How to Substitute Butter for Shortening When Baking

Have you ever wondered to yourself, "If a baking recipe calls for shortening, can I use butter or margarine instead?" If so, you're not alone. Shortening and butter substitute questions come up all the time, especially in baking. Here's our best advice.

Substitute Butter or Margarine for Shortening

Generally, you can use butter or margarine in place of shortening, but making this substitution may slightly alter the texture of baked goods. Shortening is 100 percent fat, but butter and margarine are composed of about 85 percent fat and 15 percent water. Though this additional liquid may change the consistency of the sweets you bake, butter and margarine's rich, pleasing flavors and texture usually outweigh the disadvantages. Cookies made with butter or margarine may be softer and spread out a little more. In cakes and breads, the substitution is rarely noticeable. Piecrust made with butter or margarine will not be as flaky as one made with shortening. Do not use whipped butters, margarines, or blends in baking.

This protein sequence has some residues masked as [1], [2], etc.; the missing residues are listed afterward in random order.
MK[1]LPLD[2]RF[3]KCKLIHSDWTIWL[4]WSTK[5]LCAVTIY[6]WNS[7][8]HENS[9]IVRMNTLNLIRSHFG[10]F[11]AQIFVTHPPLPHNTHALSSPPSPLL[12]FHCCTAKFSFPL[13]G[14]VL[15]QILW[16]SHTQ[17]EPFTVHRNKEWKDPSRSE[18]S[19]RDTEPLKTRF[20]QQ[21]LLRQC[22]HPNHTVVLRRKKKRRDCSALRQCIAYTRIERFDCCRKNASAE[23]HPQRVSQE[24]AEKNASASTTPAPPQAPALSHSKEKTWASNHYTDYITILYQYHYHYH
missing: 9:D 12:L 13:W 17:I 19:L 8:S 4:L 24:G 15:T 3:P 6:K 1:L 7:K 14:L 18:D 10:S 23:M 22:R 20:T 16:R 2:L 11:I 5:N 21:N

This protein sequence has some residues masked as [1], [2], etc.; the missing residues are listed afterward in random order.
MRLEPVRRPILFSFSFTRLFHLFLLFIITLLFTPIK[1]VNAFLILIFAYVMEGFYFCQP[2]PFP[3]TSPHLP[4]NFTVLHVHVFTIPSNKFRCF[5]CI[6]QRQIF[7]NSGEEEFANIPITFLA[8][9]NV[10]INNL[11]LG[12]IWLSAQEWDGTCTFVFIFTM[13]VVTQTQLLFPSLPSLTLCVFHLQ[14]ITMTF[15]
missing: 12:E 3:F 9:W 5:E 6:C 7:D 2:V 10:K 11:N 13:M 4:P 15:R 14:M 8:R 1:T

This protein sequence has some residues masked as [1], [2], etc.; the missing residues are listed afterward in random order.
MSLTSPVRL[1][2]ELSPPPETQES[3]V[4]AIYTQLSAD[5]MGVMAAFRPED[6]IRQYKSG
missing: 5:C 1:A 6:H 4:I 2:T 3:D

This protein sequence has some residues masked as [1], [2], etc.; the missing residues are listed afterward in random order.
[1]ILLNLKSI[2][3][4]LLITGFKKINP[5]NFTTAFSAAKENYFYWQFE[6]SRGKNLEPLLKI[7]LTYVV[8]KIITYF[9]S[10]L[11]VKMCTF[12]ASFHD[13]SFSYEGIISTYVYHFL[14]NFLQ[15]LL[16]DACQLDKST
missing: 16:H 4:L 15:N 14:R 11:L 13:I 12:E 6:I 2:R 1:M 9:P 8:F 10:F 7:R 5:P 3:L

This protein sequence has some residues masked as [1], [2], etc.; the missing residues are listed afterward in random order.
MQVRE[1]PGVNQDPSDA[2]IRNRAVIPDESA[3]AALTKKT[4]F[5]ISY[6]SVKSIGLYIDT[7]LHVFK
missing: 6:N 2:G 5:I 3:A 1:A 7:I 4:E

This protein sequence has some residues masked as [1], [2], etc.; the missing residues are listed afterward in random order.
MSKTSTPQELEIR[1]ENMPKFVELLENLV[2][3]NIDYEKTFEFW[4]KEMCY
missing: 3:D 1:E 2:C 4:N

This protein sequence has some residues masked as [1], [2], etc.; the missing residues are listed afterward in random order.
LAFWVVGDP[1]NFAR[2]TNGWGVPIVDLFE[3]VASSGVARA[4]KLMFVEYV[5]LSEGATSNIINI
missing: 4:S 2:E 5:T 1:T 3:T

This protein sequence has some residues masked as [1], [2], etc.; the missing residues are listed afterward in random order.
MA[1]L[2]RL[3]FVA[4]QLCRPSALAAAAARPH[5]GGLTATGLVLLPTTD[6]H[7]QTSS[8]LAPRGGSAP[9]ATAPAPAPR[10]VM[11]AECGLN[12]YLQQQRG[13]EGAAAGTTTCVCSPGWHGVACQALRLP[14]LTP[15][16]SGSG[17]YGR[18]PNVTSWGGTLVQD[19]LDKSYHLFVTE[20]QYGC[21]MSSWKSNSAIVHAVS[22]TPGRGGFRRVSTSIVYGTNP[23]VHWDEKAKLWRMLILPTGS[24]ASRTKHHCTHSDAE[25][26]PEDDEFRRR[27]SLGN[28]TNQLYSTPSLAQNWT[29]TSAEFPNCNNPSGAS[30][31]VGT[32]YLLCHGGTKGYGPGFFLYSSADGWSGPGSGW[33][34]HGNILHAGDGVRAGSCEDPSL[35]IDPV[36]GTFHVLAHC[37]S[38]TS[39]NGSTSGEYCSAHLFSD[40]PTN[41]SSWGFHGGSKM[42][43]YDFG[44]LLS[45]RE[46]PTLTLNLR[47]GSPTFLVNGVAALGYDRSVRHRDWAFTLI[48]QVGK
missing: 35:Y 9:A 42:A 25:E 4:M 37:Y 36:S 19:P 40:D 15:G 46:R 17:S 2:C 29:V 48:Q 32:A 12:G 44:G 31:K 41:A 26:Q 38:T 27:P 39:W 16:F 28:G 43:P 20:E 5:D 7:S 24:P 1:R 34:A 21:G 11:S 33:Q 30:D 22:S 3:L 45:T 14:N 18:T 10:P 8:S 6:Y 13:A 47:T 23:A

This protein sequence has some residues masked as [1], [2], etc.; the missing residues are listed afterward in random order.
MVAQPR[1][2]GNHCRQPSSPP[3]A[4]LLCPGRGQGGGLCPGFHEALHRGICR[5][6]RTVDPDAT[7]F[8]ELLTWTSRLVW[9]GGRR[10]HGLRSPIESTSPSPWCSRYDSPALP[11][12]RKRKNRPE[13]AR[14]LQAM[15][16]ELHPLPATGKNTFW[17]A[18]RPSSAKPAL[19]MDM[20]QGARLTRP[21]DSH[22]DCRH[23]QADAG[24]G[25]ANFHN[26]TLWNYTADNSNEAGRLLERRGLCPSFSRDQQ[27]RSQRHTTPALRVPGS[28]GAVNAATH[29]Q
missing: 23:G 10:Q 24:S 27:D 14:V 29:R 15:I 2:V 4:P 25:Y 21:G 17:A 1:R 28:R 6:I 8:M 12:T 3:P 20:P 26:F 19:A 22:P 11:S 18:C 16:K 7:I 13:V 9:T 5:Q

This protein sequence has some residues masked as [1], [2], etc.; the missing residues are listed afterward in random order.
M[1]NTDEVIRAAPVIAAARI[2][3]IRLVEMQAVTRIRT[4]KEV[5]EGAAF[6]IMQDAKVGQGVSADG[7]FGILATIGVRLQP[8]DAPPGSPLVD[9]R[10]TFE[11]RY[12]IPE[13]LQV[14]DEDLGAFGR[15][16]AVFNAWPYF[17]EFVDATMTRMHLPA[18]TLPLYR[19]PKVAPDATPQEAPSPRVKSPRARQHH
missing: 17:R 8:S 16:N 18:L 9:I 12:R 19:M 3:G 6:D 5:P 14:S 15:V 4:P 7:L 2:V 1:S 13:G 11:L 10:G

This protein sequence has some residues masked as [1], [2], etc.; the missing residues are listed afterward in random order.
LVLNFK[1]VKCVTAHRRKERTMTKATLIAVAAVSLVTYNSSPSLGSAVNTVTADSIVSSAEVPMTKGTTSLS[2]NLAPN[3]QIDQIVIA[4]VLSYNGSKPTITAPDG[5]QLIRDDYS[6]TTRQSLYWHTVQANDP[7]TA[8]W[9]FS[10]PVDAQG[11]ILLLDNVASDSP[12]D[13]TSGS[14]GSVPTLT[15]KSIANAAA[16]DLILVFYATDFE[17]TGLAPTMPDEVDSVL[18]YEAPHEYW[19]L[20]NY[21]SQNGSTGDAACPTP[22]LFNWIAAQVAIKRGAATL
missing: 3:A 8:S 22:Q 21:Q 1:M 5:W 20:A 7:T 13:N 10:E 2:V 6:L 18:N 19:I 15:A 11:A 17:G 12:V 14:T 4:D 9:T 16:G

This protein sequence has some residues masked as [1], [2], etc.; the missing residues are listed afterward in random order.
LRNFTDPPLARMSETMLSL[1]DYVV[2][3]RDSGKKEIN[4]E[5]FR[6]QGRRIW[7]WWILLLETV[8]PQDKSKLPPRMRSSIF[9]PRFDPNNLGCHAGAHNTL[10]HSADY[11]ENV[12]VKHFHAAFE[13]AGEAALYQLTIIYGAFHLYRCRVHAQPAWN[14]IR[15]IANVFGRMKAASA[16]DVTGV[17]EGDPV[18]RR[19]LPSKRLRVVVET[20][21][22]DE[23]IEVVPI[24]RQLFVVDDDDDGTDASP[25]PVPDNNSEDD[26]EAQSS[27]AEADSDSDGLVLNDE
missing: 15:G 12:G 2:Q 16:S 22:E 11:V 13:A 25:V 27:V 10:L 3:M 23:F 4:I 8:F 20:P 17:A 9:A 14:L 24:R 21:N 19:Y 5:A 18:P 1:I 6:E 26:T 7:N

We've got the best-ever chocolate chip cookie recipe for you! Get our tips for the kinds of fat you can bake with (butter, oil, and shortening) so your chocolate chip cookies end up chewy or crispy --whichever you prefer.

More Baking Substitution Info

Learn more about butter substitutes.

Learn more about flour substitutes.

Learn more about brown sugar substitutes.

1 Comment

  1. So would maybe putting in a little oil instead of equal parts butter for shortening help with the density issue? (Like 4/5 c butter & 1/5 c oil to sub for 1c shortening?

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